Thursday, April 7, 2011

Brief history of 'Chucking' - a complex issue that has been around for decades

A bowler in cricket has strict rules relating the degree the elbow is bent when a ball is delivered. Law 24, Clause 3 defines a fair delivery with respect to the arm:

A ball is fairly delivered in respect of the arm if, once the bowler's arm has reached the level of the shoulder in the delivery swing, the elbow joint is not straightened partially or completely from that point until the ball has left the hand. This definition shall not debar a bowler from flexing or rotating the wrist in the delivery swing.

In the past, it has been up to the umpire to determine whether a bowler breaches the law and would no ball the bowler if he decides the bowler threw that particular delivery. However, after biomechanical tests in the latter parts of the 1990s, the International Cricket Council (ICC) attempted to clarify the law by stating that the maximum permissible flexing of the elbow for fast bowlers was ten degrees, seven and a half degrees for medium pacers, and five degrees for spin bowlers. This was after results indicated that a bowler’s arm naturally flexes latterly when it rotates around the shoulder, thus meaning that no bowler strictly complied with the Laws of Cricket. The degree of flexing was changed to 15 degrees after the ICC tested bowlers through video footage during the 2004 ICC Champions trophy in England. It was found that ninety-nine percent of bowlers tested exceeded the maximum limit of flexing.

Many English county bowlers of the nineteenth century—after the legalisation of throwing in 1864—were believed to have unfair actions. Nonetheless, Australian fast bowler Ernest Jones was the first bowler no-balled in an international match in 1897. Englishman C.B. Fry had his career ended when no-balled on four occasions soon after. However, Australian aboriginal fast bowler Eddie Gilbert’s action was probably the most controversial pre-World War II. He famously bowled a series of hostile deliveries at Donald Bradman in a state game in 1931—knocking Bradman’s bat out of his hand, knocking him over with the next, and finally, having him caught behind from the third ball. Bradman later said, “The keeper took the ball over his head, and I reckon it was halfway to the boundary and that the balls from Gilbert were unhesitatingly faster than anything seen from [Harold] Larwood or anyone else.” In a state game in the same year, Gilbert was no-balled on thirteen occasions by umpire Andrew Barlow for jerking his wrist—something considered legal nowadays. His wrist action helped him generate his extreme pace, but the Brisbane Courier described his “whipped catapult action” as "almost a throw”. A new legislation after the 1932/33 Bodyline series outlawed intimidatory bowling in Australia, effectively ending Gilbert’s career. In twenty-three first-class matches, he took 87 wickets at an average of 29.21.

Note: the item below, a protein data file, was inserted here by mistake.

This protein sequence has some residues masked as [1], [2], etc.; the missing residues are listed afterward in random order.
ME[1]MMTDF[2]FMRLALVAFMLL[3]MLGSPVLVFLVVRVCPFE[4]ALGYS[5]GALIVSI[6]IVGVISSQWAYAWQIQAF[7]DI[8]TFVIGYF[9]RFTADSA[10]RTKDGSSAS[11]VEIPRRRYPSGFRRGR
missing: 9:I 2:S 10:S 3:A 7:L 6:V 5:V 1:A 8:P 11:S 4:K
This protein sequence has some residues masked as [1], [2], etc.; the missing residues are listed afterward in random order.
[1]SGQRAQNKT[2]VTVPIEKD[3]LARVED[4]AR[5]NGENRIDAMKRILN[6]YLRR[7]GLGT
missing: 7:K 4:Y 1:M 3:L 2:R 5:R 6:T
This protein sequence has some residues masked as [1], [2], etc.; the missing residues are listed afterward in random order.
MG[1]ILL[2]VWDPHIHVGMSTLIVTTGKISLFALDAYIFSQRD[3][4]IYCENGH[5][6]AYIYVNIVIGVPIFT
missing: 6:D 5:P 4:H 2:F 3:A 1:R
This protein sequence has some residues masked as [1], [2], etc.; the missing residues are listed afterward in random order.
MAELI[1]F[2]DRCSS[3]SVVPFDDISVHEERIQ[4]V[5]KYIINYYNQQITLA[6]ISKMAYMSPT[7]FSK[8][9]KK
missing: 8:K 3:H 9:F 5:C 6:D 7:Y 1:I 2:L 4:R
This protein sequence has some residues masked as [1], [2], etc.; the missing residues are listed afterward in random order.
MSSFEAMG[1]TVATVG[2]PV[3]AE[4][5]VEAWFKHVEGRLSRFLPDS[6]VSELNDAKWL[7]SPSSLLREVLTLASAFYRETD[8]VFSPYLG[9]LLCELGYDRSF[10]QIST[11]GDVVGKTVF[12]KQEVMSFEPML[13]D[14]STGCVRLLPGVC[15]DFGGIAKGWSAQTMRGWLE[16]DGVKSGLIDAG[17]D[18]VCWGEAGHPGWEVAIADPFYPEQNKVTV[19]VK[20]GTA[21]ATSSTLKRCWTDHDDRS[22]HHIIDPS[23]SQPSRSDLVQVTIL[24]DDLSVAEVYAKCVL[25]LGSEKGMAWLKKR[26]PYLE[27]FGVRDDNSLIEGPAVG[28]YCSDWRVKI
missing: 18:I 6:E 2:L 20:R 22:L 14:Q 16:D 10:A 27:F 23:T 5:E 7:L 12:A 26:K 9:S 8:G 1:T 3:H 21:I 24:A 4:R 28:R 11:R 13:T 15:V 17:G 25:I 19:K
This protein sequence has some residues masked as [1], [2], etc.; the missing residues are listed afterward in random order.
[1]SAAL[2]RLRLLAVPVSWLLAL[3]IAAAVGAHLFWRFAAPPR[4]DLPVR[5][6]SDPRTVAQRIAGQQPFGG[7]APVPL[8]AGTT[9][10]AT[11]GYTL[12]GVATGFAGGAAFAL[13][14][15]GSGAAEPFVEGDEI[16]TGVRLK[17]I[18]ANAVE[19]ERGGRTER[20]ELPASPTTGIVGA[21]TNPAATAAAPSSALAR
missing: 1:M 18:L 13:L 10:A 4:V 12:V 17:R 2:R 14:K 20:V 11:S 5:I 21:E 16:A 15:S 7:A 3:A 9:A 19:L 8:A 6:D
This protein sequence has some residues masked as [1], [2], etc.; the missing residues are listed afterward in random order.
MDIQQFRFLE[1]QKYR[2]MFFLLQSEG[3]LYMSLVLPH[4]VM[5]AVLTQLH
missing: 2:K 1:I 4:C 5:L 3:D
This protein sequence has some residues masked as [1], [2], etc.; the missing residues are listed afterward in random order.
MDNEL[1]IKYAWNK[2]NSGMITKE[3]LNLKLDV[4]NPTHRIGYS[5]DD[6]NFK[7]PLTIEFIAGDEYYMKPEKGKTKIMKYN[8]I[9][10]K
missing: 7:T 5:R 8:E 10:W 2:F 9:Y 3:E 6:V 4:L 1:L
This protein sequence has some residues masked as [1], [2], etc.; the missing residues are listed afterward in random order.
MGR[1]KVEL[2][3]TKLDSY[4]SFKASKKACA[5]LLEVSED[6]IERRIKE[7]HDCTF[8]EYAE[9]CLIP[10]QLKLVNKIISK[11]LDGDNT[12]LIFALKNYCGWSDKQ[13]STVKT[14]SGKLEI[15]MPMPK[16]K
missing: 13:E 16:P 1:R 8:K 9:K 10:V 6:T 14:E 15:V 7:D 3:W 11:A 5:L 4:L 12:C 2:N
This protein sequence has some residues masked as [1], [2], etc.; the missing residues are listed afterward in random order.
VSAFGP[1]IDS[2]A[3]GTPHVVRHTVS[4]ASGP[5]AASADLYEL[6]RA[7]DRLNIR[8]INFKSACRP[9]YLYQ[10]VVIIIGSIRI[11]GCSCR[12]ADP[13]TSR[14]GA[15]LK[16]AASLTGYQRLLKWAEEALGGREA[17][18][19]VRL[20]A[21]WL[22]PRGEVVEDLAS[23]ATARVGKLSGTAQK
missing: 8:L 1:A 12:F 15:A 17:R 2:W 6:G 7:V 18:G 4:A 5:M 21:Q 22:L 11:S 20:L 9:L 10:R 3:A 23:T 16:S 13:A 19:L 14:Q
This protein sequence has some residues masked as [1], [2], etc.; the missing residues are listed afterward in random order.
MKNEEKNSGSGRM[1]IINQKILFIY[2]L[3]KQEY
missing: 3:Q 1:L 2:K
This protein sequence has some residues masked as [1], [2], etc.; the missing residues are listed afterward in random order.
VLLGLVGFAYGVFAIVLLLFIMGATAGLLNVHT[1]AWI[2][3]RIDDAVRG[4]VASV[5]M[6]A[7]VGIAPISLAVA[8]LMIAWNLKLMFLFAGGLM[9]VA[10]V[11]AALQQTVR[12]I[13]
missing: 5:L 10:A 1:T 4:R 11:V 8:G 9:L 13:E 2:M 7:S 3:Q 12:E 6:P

Throwing controversies became even more prevalent in the 1950s and ‘60s. Strangely, umpire Frank Chester was blocked from no-balling South African Cuan McCarthy by Lord’s Cricket Ground authorities in 1951, with President Sir Pelham Francis Warner (Plum Warner) stating “These people are our guests”. English left-arm orthodox spinner Tony Lock was often accused of throwing his faster ball—especially in the early stages of his career before he remodelled his action. Famously, in a County Championship match, Essex captain Doug Insole turned to the square-leg umpire when he was bowled by Lock and asked him whether he had been bowled or run out.